Cincinnati traffic officials are beginning the process of re-timing stop lights in Downtown Cincinnati. That process is expected to take three to five months. When it's complete, pedestrians will have more time to cross the street, in compliance with federal guidelines.
Council Member Greg Landsman spoke about the issue Tuesday during a committee meeting.
"Essentially (at) 140 intersections the timing will be updated to optimize both pedestrian and vehicle traffic," he said.
The city said the goals are to amend traffic signals, balance efficiency for all users and update pedestrian timings to meet federal guidelines.
There will be three timing plans for each intersection - morning, afternoon and evening. It will be a computerized system and will operate on the new Downtown fiber network that's expected to be complete this summer.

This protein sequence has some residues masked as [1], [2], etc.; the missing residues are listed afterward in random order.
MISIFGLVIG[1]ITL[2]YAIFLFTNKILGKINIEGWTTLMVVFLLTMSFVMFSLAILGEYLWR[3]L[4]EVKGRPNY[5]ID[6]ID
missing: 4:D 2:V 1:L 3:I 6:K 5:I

City Council could also approve spending $80,000 to give the streetcar traffic signal priority at four locations. Those would be: Race and Liberty; Ninth and Walnut; Elm and Liberty; and Second and Walnut. City officials said if the signal prioritization is implemented, it would benefit all vehicles with extended "green" time.
Around June 1, the city could award a contract for a one-year citywide pilot program for e-scooters.
Assistant City Manager John Juech was asked why the city is pursing this plan.
"It does give us some leverage, we think, as the city to address some of these issues and really force the companies to come up with their best proposal on all of these issues that we're talking about, so, revenue; safety; how well do they balance the system; how well do they make sure that scooters are being driven where they should be," Juech said.
The city reports that in the last eight months, more than 69,000 people have taken more than 305,000 e-scooter rides. The city has also collected $69,000 dollars in revenue from the e-scooter program.
For now, the city will also allow Bird to expand their fleet size by 200 scooters into Evanston, Avondale and North Avondale.